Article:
Nearly $30,000 for a wedding? How to avoid sticker shock


Anyone close to tying the knot knows that endless details go into a wedding, and none are more important than the budget. That’s especially important now that the cost of the average wedding in 2023 is nearly $30,000.

But savvy brides and grooms are finding ways to cut those costs and stay within their budget.

Tierra Balleu is one of them. This bride-to-be planned ahead.

“I booked my venue a year ago to save money,” she said.

But despite that, she was still hit with a case of sticker shock.

“Everything is really inflated. It’s really expensive,” she said.

MORE: This thrifty bride put together her wedding for $500—here’s how

How To Keep Costs In Line

Katie Meckstroth is a wedding planner with Simply Designed Events.

She says a combo of pandemic-postponed weddings and inflation have made everything from venues to DJs to flowers much more expensive.

So she says couples need to decide where to splurge and where to trim.

“What is your priority for the day as a couple? Is it food? Is it entertainment? Is it your dress?” she said.

She also says to be careful with one of the hottest trends this year: barn weddings. She says those can actually be more expensive than a banquet hall or event center.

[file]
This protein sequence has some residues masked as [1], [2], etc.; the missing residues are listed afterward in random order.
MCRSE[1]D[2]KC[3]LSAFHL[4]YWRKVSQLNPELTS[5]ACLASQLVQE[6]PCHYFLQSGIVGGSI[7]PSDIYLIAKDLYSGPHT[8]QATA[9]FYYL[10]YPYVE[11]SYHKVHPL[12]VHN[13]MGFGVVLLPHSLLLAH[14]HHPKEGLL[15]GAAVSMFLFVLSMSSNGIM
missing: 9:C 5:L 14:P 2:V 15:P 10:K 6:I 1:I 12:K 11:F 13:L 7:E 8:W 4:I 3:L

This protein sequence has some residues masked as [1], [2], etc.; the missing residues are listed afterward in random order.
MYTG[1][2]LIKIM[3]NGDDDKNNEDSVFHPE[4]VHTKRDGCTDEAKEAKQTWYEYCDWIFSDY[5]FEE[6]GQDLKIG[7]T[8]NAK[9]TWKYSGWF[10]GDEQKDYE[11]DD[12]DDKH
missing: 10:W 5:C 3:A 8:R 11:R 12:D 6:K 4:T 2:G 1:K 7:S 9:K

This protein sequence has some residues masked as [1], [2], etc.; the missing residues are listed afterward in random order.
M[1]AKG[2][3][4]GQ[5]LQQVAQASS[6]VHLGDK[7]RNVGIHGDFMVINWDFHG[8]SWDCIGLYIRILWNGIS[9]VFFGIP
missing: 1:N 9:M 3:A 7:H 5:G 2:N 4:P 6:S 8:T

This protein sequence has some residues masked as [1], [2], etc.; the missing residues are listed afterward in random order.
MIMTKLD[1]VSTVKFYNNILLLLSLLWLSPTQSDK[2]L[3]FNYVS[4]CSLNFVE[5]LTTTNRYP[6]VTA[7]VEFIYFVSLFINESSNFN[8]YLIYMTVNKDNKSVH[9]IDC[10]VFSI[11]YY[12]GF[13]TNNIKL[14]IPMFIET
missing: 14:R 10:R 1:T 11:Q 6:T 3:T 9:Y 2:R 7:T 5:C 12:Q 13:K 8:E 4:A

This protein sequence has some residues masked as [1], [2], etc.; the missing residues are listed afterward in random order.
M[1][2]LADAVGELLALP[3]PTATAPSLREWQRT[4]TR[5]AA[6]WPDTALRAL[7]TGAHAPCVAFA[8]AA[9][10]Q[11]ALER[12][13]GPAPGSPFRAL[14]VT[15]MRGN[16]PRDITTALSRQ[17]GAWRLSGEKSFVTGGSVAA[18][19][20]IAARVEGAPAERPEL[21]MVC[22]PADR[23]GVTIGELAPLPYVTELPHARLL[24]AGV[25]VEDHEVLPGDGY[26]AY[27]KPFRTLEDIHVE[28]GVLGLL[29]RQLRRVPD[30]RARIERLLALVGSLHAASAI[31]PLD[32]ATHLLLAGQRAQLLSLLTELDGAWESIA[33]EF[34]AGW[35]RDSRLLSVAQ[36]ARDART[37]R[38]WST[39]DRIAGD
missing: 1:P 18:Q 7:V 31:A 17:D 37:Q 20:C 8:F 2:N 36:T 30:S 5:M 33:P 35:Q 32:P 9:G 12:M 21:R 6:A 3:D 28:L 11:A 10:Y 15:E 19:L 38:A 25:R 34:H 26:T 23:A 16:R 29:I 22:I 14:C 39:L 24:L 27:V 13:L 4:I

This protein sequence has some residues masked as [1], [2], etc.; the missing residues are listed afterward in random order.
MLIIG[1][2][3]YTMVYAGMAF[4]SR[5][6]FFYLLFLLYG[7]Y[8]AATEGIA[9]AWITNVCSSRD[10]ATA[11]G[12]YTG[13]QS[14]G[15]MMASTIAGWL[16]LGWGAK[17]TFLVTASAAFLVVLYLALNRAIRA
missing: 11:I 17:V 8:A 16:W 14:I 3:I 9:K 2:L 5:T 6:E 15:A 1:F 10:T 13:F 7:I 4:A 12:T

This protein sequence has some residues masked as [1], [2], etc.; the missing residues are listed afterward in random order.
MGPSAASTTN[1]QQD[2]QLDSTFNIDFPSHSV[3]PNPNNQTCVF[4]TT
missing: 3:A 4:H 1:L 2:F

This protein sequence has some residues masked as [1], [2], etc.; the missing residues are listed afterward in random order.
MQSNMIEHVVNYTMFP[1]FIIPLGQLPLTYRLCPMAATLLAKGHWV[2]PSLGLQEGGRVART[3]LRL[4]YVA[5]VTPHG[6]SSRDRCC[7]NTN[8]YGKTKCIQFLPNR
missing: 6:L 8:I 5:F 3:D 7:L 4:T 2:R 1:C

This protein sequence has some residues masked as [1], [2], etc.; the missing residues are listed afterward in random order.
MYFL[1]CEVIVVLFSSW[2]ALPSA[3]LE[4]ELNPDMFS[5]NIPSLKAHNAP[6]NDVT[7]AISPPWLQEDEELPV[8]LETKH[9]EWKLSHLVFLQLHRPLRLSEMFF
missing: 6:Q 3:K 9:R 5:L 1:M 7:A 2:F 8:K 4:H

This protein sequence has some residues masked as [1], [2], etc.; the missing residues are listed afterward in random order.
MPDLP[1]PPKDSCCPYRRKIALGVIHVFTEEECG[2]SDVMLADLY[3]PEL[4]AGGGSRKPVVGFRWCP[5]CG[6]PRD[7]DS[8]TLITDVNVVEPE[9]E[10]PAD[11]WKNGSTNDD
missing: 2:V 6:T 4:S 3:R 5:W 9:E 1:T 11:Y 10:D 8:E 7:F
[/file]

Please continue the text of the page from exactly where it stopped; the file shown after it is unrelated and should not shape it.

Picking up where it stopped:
“At a barn,” she said,” you usually have to rent your own tables and tablecloths, then hire caterers and everything else.”

Wedding planning site Zola recently released its “First Look Report,” where it said the average wedding in 2023 is just over $29,000, up $1,000 from 2022.

Zola says couples spend most of their money on the following:

  • Wedding venue: $6,500 – $12,000
  • Catering: $6,500 – $10,000
  • Band or DJ: $2,000 – $7,000

Ted Rossman with Bankrate says couples should always be mindful and stay within their budget.

“You’re just starting your life together,” he said. “You don’t want to be saddled with really expensive credit card debt.”

To save on your big day, Rossman says to be selective about timing.

“A Sunday afternoon wedding as opposed to a Saturday night,” he said, “or maybe you could do Friday night instead.”

Zola offers these tips based on recent trends:

  • Shop secondhand for wedding attire and decor.
  • Send out digital save-the-dates, or even invitations, saving several hundred dollars.
  • Include a cash fund in your registry instead of listing gifts you’ll never use.

Katie Meckstroth’s last tip: Provide only beer and wine, not pricey liquor. Plus, that prevents guests from getting too drunk. And order a small wedding cake for yourselves, providing slices of a sheet cake for everyone else.

“Order a very simple cutting cake,” she said, “Then do a lot of cake from places like Costco.”

That way you don’t waste your money.

About the Author

John Matarese

John's goal is to help as many TV viewers as possible save money, avoid bad deals, know a rip-off when one comes their way, and be educated consumers. His informative weekly consumer segment "Don't Waste Your Money" now airs on 45 TV stations from San Diego to Tampa to Houston and Cincinnati. More.

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